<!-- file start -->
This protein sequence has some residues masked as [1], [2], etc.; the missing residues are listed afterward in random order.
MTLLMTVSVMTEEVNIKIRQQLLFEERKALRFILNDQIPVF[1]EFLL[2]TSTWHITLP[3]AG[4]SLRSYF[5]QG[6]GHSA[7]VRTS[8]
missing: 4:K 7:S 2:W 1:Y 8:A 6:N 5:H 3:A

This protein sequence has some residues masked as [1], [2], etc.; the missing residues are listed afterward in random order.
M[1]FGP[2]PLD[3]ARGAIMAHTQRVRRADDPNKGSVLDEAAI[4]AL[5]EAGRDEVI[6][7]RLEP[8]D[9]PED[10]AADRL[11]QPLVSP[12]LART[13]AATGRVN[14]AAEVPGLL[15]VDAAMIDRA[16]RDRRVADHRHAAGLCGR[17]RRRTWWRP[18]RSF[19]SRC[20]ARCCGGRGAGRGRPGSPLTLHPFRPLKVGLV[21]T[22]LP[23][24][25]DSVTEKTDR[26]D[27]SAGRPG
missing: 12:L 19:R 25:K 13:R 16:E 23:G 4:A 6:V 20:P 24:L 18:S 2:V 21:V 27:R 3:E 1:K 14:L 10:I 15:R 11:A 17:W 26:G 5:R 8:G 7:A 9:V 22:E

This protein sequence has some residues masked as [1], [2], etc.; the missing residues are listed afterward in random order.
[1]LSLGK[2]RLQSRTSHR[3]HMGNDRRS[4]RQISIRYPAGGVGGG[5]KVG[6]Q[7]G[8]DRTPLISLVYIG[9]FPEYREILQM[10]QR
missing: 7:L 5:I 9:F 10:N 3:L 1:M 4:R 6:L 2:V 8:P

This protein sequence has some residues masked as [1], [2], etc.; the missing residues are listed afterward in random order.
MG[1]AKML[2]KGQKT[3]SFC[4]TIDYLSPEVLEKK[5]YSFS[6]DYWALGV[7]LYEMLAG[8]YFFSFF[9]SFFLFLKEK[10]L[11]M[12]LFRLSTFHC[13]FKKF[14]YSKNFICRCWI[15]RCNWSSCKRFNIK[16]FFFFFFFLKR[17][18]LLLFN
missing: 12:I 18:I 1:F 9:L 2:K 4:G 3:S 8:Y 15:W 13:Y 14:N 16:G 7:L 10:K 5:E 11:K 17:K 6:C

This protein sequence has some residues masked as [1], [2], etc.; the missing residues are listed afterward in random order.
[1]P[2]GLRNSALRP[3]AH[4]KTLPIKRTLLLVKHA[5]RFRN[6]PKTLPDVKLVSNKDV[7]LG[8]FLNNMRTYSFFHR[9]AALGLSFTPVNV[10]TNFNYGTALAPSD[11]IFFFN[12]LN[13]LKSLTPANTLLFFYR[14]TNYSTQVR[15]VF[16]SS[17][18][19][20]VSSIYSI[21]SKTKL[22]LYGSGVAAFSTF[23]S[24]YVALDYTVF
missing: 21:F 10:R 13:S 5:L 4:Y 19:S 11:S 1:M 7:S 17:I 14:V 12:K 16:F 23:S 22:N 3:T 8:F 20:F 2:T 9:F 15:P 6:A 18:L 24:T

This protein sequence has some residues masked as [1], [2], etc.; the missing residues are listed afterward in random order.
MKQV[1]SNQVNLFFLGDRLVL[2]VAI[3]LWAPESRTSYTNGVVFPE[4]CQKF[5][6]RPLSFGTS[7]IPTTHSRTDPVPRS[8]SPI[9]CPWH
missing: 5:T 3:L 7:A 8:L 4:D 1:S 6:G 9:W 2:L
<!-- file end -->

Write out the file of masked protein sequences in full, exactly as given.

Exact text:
This protein sequence has some residues masked as [1], [2], etc.; the missing residues are listed afterward in random order.
MTLLMTVSVMTEEVNIKIRQQLLFEERKALRFILNDQIPVF[1]EFLL[2]TSTWHITLP[3]AG[4]SLRSYF[5]QG[6]GHSA[7]VRTS[8]
missing: 4:K 7:S 2:W 1:Y 8:A 6:N 5:H 3:A

This protein sequence has some residues masked as [1], [2], etc.; the missing residues are listed afterward in random order.
M[1]FGP[2]PLD[3]ARGAIMAHTQRVRRADDPNKGSVLDEAAI[4]AL[5]EAGRDEVI[6][7]RLEP[8]D[9]PED[10]AADRL[11]QPLVSP[12]LART[13]AATGRVN[14]AAEVPGLL[15]VDAAMIDRA[16]RDRRVADHRHAAGLCGR[17]RRRTWWRP[18]RSF[19]SRC[20]ARCCGGRGAGRGRPGSPLTLHPFRPLKVGLV[21]T[22]LP[23][24][25]DSVTEKTDR[26]D[27]SAGRPG
missing: 12:L 19:R 25:K 13:R 16:E 23:G 4:A 6:V 20:P 24:L 18:S 2:V 21:V 27:R 3:E 1:K 14:L 10:I 15:R 11:A 17:W 26:G 5:R 8:G 7:A 9:V 22:E

This protein sequence has some residues masked as [1], [2], etc.; the missing residues are listed afterward in random order.
[1]LSLGK[2]RLQSRTSHR[3]HMGNDRRS[4]RQISIRYPAGGVGGG[5]KVG[6]Q[7]G[8]DRTPLISLVYIG[9]FPEYREILQM[10]QR
missing: 7:L 5:I 9:F 10:N 3:L 1:M 4:R 6:L 2:V 8:P

This protein sequence has some residues masked as [1], [2], etc.; the missing residues are listed afterward in random order.
MG[1]AKML[2]KGQKT[3]SFC[4]TIDYLSPEVLEKK[5]YSFS[6]DYWALGV[7]LYEMLAG[8]YFFSFF[9]SFFLFLKEK[10]L[11]M[12]LFRLSTFHC[13]FKKF[14]YSKNFICRCWI[15]RCNWSSCKRFNIK[16]FFFFFFFLKR[17][18]LLLFN
missing: 12:I 18:I 1:F 9:L 2:K 4:G 3:S 8:Y 15:W 13:Y 14:N 16:G 7:L 10:K 5:E 11:K 17:K 6:C

This protein sequence has some residues masked as [1], [2], etc.; the missing residues are listed afterward in random order.
[1]P[2]GLRNSALRP[3]AH[4]KTLPIKRTLLLVKHA[5]RFRN[6]PKTLPDVKLVSNKDV[7]LG[8]FLNNMRTYSFFHR[9]AALGLSFTPVNV[10]TNFNYGTALAPSD[11]IFFFN[12]LN[13]LKSLTPANTLLFFYR[14]TNYSTQVR[15]VF[16]SS[17][18][19][20]VSSIYSI[21]SKTKL[22]LYGSGVAAFSTF[23]S[24]YVALDYTVF
missing: 21:F 10:R 13:S 5:L 4:Y 19:S 11:S 1:M 7:S 17:I 14:V 12:K 16:F 23:S 22:N 3:T 8:F 20:F 2:T 9:F 15:P 6:A 18:L 24:T

This protein sequence has some residues masked as [1], [2], etc.; the missing residues are listed afterward in random order.
MKQV[1]SNQVNLFFLGDRLVL[2]VAI[3]LWAPESRTSYTNGVVFPE[4]CQKF[5][6]RPLSFGTS[7]IPTTHSRTDPVPRS[8]SPI[9]CPWH
missing: 5:T 3:L 7:A 8:L 4:D 1:S 6:G 9:W 2:L